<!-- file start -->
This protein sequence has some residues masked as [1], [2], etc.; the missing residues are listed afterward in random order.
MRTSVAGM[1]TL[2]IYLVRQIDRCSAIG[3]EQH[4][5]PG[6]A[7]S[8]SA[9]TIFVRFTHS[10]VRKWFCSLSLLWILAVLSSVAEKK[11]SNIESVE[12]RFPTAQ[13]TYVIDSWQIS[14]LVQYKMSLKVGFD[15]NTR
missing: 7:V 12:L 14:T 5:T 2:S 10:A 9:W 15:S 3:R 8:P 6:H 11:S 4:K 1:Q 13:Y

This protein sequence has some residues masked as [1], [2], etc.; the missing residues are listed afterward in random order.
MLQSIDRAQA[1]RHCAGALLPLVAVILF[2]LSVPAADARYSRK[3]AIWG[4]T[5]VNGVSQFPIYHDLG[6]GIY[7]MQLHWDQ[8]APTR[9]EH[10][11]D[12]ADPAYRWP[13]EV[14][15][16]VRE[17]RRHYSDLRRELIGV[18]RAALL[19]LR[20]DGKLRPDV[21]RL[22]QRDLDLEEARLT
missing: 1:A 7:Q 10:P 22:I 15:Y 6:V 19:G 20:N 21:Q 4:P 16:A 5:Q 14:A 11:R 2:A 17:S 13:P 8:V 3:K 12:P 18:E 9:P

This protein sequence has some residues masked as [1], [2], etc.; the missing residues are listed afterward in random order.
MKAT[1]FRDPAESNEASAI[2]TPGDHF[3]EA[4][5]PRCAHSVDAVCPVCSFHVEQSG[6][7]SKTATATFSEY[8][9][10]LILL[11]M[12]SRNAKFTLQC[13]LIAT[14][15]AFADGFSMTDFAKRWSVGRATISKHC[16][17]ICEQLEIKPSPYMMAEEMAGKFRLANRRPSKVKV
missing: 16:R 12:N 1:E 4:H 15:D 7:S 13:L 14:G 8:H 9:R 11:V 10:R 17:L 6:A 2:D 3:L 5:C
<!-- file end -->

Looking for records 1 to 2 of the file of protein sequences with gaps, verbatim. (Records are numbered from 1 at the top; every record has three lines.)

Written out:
This protein sequence has some residues masked as [1], [2], etc.; the missing residues are listed afterward in random order.
MRTSVAGM[1]TL[2]IYLVRQIDRCSAIG[3]EQH[4][5]PG[6]A[7]S[8]SA[9]TIFVRFTHS[10]VRKWFCSLSLLWILAVLSSVAEKK[11]SNIESVE[12]RFPTAQ[13]TYVIDSWQIS[14]LVQYKMSLKVGFD[15]NTR
missing: 7:V 12:L 14:T 5:T 2:S 10:A 9:W 15:S 3:R 8:P 6:H 11:S 4:K 1:Q 13:Y

This protein sequence has some residues masked as [1], [2], etc.; the missing residues are listed afterward in random order.
MLQSIDRAQA[1]RHCAGALLPLVAVILF[2]LSVPAADARYSRK[3]AIWG[4]T[5]VNGVSQFPIYHDLG[6]GIY[7]MQLHWDQ[8]APTR[9]EH[10][11]D[12]ADPAYRWP[13]EV[14][15][16]VRE[17]RRHYSDLRRELIGV[18]RAALL[19]LR[20]DGKLRPDV[21]RL[22]QRDLDLEEARLT
missing: 1:A 7:Q 10:P 22:I 15:Y 6:V 19:G 20:N 21:Q 4:P 16:A 5:Q 14:A 11:R 2:A 17:S 13:P 8:V 3:K 12:P 18:E 9:P